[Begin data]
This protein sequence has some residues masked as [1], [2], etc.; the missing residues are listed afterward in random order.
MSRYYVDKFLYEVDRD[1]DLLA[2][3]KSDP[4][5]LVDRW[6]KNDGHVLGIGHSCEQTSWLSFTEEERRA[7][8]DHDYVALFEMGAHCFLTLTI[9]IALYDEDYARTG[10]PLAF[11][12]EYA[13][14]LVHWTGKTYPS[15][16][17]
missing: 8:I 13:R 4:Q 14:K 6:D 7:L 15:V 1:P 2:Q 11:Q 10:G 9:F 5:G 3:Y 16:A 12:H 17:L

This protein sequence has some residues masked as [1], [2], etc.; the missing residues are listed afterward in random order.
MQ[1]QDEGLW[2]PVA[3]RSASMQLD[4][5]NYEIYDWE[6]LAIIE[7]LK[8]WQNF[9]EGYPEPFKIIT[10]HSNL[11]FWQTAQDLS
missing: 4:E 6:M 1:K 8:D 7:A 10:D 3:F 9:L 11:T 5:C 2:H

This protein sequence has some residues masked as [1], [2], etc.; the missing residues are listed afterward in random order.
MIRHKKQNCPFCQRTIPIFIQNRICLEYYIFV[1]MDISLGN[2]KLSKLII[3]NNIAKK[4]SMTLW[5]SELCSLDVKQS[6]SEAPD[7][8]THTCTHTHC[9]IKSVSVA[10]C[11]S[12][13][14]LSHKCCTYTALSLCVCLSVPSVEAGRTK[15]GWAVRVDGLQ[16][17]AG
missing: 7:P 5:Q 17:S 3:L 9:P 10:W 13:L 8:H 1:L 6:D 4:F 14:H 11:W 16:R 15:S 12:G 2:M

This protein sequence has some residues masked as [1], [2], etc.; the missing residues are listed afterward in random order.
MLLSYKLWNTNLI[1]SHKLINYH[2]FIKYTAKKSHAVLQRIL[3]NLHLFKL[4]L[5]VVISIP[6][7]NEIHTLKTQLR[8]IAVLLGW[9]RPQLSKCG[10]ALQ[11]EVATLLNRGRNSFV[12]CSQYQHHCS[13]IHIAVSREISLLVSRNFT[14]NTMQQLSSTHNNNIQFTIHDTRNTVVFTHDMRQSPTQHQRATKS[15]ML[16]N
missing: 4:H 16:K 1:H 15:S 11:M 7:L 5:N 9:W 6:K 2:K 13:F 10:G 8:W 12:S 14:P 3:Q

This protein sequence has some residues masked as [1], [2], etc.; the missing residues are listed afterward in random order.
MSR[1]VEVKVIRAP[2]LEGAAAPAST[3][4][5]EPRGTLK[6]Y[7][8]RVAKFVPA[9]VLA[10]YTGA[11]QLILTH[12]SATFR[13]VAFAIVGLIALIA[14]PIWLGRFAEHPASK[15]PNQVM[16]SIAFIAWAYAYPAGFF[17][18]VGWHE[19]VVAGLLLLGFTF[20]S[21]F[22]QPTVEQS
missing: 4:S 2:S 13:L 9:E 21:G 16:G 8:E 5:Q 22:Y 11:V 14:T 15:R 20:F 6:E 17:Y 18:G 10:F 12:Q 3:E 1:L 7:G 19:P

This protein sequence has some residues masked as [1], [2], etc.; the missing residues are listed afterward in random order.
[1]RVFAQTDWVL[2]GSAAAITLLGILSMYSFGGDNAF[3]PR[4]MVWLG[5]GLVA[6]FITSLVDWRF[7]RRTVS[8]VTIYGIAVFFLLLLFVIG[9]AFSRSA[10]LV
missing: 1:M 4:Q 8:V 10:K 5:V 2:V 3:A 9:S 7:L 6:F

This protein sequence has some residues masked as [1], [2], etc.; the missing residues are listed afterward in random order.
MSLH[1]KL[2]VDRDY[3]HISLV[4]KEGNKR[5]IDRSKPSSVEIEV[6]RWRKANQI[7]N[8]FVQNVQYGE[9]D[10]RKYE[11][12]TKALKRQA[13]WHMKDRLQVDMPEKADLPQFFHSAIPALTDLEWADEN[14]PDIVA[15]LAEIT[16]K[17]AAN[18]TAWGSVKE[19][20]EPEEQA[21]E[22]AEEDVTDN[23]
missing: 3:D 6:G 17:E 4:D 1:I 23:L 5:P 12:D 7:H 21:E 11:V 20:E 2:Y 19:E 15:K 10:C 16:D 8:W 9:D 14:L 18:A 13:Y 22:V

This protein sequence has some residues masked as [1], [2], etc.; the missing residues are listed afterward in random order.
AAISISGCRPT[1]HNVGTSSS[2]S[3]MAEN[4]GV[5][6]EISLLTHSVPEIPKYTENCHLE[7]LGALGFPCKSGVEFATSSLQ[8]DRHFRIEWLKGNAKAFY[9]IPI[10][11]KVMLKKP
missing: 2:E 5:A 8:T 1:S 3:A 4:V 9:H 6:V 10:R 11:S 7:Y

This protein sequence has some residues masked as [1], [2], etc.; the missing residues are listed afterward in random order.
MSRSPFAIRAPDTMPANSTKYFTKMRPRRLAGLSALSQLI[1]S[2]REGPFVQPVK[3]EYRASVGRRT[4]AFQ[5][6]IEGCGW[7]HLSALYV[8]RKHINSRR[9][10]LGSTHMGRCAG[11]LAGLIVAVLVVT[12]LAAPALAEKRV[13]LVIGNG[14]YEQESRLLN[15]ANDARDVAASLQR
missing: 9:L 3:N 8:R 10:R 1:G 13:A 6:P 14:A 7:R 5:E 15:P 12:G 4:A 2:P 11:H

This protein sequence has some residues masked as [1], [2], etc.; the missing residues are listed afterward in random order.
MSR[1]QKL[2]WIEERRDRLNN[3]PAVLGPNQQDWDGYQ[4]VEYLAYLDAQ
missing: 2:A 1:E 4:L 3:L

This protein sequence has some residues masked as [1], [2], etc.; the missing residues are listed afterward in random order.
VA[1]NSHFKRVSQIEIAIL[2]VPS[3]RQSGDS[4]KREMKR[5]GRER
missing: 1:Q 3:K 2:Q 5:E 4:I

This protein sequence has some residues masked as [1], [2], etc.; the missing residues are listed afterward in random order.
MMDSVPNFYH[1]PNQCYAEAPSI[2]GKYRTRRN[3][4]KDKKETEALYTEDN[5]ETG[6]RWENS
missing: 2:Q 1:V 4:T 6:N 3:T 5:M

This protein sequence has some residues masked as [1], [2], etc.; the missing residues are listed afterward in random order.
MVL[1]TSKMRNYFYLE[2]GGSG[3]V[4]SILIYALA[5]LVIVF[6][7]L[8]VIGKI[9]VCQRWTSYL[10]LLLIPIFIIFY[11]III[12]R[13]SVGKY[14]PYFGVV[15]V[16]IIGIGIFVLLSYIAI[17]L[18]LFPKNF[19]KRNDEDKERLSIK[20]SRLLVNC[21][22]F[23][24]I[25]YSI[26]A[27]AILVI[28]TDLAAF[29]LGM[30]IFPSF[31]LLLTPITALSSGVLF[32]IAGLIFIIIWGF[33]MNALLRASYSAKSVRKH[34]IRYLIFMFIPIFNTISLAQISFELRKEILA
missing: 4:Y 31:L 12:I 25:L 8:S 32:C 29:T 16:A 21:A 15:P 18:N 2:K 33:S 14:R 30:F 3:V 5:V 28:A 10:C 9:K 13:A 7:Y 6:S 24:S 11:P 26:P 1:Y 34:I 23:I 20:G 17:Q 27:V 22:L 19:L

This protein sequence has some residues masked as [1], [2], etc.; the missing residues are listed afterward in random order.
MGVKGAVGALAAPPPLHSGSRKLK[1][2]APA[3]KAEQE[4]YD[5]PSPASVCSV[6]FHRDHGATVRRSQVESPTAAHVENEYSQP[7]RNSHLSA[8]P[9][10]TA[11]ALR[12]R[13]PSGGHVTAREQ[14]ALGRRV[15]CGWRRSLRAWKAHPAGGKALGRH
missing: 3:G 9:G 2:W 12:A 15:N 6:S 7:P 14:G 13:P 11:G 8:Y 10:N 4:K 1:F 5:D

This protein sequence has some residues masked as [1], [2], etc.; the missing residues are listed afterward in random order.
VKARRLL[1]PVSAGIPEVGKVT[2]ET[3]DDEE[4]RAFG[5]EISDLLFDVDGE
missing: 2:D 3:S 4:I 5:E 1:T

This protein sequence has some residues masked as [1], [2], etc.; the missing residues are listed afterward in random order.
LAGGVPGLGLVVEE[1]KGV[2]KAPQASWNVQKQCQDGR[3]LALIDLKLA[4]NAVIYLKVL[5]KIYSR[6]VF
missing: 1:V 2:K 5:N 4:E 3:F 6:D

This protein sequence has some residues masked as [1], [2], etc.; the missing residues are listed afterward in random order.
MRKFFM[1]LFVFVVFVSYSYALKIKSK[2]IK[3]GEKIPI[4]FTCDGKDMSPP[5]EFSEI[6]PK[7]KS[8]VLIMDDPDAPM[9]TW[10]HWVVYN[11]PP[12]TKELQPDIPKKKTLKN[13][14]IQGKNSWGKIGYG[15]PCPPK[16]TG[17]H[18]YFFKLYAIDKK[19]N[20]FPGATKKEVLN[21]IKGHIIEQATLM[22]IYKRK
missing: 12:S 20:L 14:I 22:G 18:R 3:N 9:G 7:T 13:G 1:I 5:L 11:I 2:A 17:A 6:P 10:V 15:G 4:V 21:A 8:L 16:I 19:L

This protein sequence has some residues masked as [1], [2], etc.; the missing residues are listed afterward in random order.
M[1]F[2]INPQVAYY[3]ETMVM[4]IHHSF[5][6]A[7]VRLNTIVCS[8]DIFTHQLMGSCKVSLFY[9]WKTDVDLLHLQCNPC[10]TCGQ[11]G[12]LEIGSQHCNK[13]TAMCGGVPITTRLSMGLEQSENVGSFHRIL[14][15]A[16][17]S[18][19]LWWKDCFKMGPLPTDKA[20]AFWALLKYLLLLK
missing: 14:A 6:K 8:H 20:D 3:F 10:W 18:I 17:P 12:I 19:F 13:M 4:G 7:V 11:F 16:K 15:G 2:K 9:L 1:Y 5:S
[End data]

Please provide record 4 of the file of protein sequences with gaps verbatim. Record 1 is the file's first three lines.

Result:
This protein sequence has some residues masked as [1], [2], etc.; the missing residues are listed afterward in random order.
MLLSYKLWNTNLI[1]SHKLINYH[2]FIKYTAKKSHAVLQRIL[3]NLHLFKL[4]L[5]VVISIP[6][7]NEIHTLKTQLR[8]IAVLLGW[9]RPQLSKCG[10]ALQ[11]EVATLLNRGRNSFV[12]CSQYQHHCS[13]IHIAVSREISLLVSRNFT[14]NTMQQLSSTHNNNIQFTIHDTRNTVVFTHDMRQSPTQHQRATKS[15]ML[16]N
missing: 4:H 16:K 1:H 15:S 11:M 7:L 5:N 9:W 6:K 2:K 13:F 10:G 8:W 12:S 14:P 3:Q